Cabinet "colleagues" are not shedding too many tears for Andrew Lansley, the Health Secretary, who is getting most of the flak for the mess the Government is in over his controversial NHS reforms.
Although they admit he is a master of the detail, some ministers believe he deserves his come-uppance because he ignored the warning signs and ploughed on stubbornly with his shake-up, losing the public's support when it saw he had failed to take the health professionals with him.
However, a more rounded verdict is taking shape in other Cabinet minds. Some of David Cameron's natural allies believe the Government's health problem stems as much from the Prime Minister's style of government as the complacency of the Health Secretary. Like the U-turn over the mad attempt to sell off England's public forests, the NHS controversy has shed light on the Coalition Government's main weakness so far – the absence of a strong enough centre at Downing Street.
Mr Cameron has read Tony Blair's memoirs as closely as anyone and drew one big lesson: not to waste his first term and to crack on quickly with his reform agenda. Hence the frantic pace on health, welfare, education and the police. But Mr Cameron missed another crucial lesson: the need for Number 10 to keep a grip on Whitehall departments.
All the headlines about the top-down government and control freakery of Mr Blair and Gordon Brown led Mr Cameron down the wrong track. As Leader of the Opposition, he resolved to be a rather laid-back chairman of the Cabinet board, not a hands-on chief executive who would micro-manage every move by his departmental ministers. Letting them get on with it would also mean the Tories would not need the party- political henchmen recruited by Labour and funded by taxpayers. Again, the Tory leader believed the headlines he had inspired: those nasty spin doctors would be pruned. He promised his government would have fewer special advisers than Labour.
Mr Cameron knows now he made two mistakes. The row over forestry exposed an underpowered Number 10 operation. Because he had slimmed down the Blair-Brown policy unit, the handful of players left could not possibly man mark 16 Whitehall departments.
Mr Cameron's second error was to expect too much of politically neutral civil servants. "In opposition, he was convinced that there was a Rolls-Royce machine, which had been corrupted by Labour's political appointments and would swing smoothly into action once we were elected," one aide told me.
He was wrong. As Mr Blair could have told his student: "You pull the levers, and nothing happens." Egged on by Steve Hilton, his strategy guru, Mr Cameron vented his frustration at the civil service in a speech to the Tories' spring conference in Cardiff last month. He branded foot-dragging, regulation-loving bureaucrats as the "enemies of enterprise," in an echo of Mr Blair's "scars on my back" speech two years after coming to power.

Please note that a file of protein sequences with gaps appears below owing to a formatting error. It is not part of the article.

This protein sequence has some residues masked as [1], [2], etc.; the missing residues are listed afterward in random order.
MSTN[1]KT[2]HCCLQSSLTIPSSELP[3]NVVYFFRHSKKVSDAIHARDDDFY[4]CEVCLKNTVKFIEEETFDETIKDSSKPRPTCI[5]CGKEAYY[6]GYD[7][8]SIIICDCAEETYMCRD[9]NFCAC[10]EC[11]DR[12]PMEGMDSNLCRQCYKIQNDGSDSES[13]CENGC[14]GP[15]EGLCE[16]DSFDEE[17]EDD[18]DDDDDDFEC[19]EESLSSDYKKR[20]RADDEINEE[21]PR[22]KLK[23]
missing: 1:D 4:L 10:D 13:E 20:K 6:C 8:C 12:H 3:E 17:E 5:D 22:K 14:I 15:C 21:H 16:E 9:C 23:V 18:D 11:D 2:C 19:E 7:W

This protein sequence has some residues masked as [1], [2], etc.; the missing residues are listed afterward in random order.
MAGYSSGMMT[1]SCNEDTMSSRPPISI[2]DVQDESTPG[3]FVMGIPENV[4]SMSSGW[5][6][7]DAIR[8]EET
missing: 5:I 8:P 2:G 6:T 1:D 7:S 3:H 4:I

Mr Cameron's speech, too, was a mistake. It went down very badly throughout Whitehall, where there was a lot of goodwill towards the Coalition despite the pressure for spending and job cuts. The Prime Minister adopted a very different approach on Wednesday as he tried to woo NHS staff, oozing praise for their heroic work. Another painful lesson learnt.
Some of the antics of Labour's political advisers were foolish but political engine drivers are needed to crank the Whitehall machine into action and chase progress. Mr Cameron will soon be forced to admit the Coalition has more special advisers than Labour had, though it will be no great scandal in itself. They are a vital link between ministers and civil servants.
Mr Cameron had already learnt from his early mistakes before his wobble over the health reforms hit the front pages. He has beefed up the Downing Street policy unit, mostly with civil servants rather than political appointees. Andrew Cooper, like Mr Cameron a graduate of the Conservative Research Department, has been recruited as Number 10's director of strategy.
The new faces are charged with spotting ministers' unforced errors before they become public and preparing the ground for policy launches so they don't come as a nasty shock and provoke a firestorm. Mr Lansley failed to do so on health. In contrast, Iain Duncan Smith got full marks from Team Cameron for "rolling the pitch" before unveiling his welfare reforms, by serving up an almost daily diet of tabloid stories about alleged abuse of the system. However, he was batting on a much better wicket than Mr Lansley: the public doesn't like welfare scroungers, but it loves its NHS.
The shake-up at the heart of Government won't necessarily mean that Mr Cameron's problems are over. Insiders admit the intense pressure to turn headline cuts into real ones will lead to more mistakes. Both the forestry sell-off and the health reforms were in part driven by the need for savings. Others are bound to follow.
After almost a year as Prime Minister, Mr Cameron is realising that the job is much harder than he imagined in opposition, when his small, tight-knit team could drive everything from the centre. His new team will be tested to the limit in the next 12 months. "We cannot afford another cock-up like the health reforms," one Cabinet minister admitted.